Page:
For many working parents, winter storms follow a pattern as simple as one . . . two . . . arrggh!
First, it snows.
Next, schools close.
Finally, parents must leave work to pick up their children, either taking the rest of the day off to baby-sit or hauling them to the "Aww, Ma, there's nothing to do there" office.
Betty Kavanagh's day fit that pattern yesterday.
Leaving in the morning for her job at Family and Children's Services of Central Maryland, she stopped on the way to drop her daughter, April Kavanagh Ballard, at school. April goes to the Waldorf School, which follows the city school system's closing schedule.
As soon as Ms. Kavanagh got the 13-year-old girl to school, she said, "they told me they were closing. It was too late for me to take her back home. I had two meetings I had to get to. So I took her to work with me."
It was not an optimum day for mother or daughter, who once suggested that the office equip its computers with video games for such occasions. "I just left her sitting in the office," said Ms. Kavanagh, who is director of children's services. "Fortunately she had a book with her. But it was really boring for her. So I ended up leaving work at about 1:30 in the afternoon."
April's boredom aside, parents who are able to bring their children to work on snow days consider themselves lucky. Many workplaces -- such as factories or construction sites -- are not suitable for children, while others have blanket policies against children's presence.
Workers at these companies dread unexpected changes in their children's schedules, which cause parents to choose between hastily rigging up child-care arrangements, leaving the child home alone or using up sick time, vacation days or personal leave.
"Being a working parent forces you to make choices," said Hilda E. Ford, Maryland secretary of personnel. "I empathize with mothers and fathers faced with that challenge: 'Who is more important, my child or my job?' "
That choice acutely affects one out of four American workers, people with at least one child under 13 and no parent at home full time. Emergency child care is a major worry of working parents, said Arlene Johnson, program director for the Work and Family Center of the Conference Board, a New York-based business organization.
"The fear that child-care arrangements will fall through is the source of much concern to working parents," she said.
In recent years, with the labor pool shrinking and the number of working parents increasing, employers have become more interested in helping working parents with child care, said Ms. Johnson.
"Companies are very interested in the whole realm of emergency child care and sick-child care," agreed Janet Singerman, deputy director of the Maryland Committee For Children. On days that schools close, she said, "It is a primary concern of employers when all of a sudden a vast portion of their work force has to deal with children at home."
Taking a child to work might be an option for some parents, Ms. Singerman said, but she added, "I can't imagine that it would work for a parent of more than one child." She advises parents that "having back-up emergency care is really important. Try to have an arrangement with a neighbor or relative to help in these situations."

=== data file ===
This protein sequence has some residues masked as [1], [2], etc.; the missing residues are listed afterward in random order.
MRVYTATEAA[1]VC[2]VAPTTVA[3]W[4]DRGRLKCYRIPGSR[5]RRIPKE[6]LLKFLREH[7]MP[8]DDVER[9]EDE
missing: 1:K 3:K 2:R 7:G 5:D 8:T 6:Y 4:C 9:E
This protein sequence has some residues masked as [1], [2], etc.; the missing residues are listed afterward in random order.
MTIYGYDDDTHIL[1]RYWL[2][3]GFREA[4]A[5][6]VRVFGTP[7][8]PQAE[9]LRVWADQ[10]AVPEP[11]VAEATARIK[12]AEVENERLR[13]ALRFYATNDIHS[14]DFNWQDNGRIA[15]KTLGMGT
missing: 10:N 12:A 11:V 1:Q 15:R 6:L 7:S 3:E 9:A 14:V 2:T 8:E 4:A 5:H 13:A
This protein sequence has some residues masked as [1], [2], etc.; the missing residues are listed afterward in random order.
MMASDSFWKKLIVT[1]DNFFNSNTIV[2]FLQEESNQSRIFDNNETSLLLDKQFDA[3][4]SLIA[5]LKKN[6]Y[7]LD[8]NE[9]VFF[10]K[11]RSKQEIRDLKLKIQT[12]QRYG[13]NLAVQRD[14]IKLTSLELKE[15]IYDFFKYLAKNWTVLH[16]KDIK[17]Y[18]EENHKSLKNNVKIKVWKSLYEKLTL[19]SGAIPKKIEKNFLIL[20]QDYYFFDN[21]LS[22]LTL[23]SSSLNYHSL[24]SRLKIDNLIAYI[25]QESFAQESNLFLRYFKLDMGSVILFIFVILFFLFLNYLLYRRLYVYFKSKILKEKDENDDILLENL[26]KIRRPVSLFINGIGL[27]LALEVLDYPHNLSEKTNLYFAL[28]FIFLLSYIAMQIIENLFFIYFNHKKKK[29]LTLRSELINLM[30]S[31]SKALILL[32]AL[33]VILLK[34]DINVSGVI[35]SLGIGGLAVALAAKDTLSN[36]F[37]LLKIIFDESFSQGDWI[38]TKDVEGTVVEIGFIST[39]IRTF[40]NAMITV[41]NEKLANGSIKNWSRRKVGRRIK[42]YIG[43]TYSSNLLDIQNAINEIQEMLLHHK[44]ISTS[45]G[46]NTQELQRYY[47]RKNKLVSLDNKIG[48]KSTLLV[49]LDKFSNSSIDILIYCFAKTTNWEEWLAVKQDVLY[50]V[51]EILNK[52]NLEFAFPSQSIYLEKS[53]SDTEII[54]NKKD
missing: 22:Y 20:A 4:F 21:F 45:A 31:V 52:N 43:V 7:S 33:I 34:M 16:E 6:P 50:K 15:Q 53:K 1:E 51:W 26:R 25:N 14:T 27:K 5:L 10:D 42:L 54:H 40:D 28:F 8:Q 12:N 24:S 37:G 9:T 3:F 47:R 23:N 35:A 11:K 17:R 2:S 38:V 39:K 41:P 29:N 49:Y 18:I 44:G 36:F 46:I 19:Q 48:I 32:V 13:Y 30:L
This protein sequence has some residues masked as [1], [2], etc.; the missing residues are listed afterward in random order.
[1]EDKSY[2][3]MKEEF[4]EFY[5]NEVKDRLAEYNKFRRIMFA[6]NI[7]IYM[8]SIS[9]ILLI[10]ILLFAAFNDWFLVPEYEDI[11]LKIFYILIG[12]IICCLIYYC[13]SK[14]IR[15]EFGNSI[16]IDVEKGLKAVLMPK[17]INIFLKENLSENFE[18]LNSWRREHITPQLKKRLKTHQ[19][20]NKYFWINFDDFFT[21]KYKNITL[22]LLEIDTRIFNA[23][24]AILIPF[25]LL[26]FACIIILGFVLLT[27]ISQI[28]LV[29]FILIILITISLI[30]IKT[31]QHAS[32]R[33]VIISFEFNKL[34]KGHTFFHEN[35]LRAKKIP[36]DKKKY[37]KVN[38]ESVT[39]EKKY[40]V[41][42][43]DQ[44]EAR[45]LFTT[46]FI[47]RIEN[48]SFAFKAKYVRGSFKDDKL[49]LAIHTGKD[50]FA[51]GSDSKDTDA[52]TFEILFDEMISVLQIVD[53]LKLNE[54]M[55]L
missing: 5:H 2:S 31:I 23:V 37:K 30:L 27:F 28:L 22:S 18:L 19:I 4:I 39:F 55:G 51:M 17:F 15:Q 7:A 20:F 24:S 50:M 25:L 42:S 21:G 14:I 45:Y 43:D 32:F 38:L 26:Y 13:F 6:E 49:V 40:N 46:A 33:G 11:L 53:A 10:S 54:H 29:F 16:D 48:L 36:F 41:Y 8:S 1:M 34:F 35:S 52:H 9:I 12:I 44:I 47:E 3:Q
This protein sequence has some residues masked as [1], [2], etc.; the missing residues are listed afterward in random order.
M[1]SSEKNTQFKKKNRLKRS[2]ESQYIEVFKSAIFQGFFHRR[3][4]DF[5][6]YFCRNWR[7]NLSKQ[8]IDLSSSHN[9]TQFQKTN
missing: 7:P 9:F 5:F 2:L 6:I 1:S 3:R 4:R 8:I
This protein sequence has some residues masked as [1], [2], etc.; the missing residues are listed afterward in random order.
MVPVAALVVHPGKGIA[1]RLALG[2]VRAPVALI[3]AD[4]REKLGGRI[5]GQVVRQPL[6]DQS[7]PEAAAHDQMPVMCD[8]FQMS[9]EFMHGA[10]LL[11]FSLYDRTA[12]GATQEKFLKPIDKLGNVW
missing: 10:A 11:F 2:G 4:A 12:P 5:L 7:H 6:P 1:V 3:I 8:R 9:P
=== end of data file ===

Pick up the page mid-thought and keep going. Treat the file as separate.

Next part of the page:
And Betty Kavanagh has some advice for school systems that she thinks would make parents' lives easier. "I wish we could get firm decisions from the schools by 7:30 in the morning," she said. "That would certainly help."
Although employers are unlikely to have programs designed to deal with snow days, some are trying on-site day care or flexible leave policies that allow parents to attend to their children on short notice.
A Boston insurance company has begun organizing field trips for children when school holidays fall on work days, said Ms. Johnson.
Baltimore city government began a family-leave policy last year that allows workers to take time off to care for relatives. The state of Maryland's liberal-leave policy, which allows time off for personal obligations, is put in effect when snow makes roads dangerous. And Baltimore County spokeswoman Carol Hirschburg said she has "no problem" with parents bringing children into the office -- "as long as they're well-behaved.
"There's a TV in my office," she said. "They wouldn't bother me."
But only a fraction of working parents get this kind of encouragement.
At Westinghouse, for example, "We don't have provisions or facilities to house children," said spokesman Jack Martin. "Parents could take a personal or sick day. Otherwise, there would be lost pay."
Giant Food spokesman Barry F. Scher said he's never heard of store employees showing up with children. "If someone has a problem [arranging emergency child-care], we'd say, 'Fine, stay home, don't worry about your job.' " They would not get paid, he added, unless they arranged for the day off to be a vacation day.
Most open-minded about the occasional invasion of juveniles are directors of educational and non-profit agencies, workers report. But even employers that don't put out the welcome mat for snowbound children, that don't provide television sets or video games, find they must yield to certain inevitabilities.
Eight years ago, Jackie O'Donahue -- then supervisor of Sinai Hospital's executive office -- showed up with her 6-year-old in tow.
"I was more productive having my daughter at work than if she was at home," said Ms. O'Donahue. "We're pretty fortunate here. She can watch the television or do her homework."
And if anyone didn't welcome young Jennifer, they didn't tell her mother.
"I think they were a little surprised," recalled Ms. O'Donahue, now assistant to the hospital's president. "I figured if they objected they'd tell me. No one said anything so I assumed it was OK."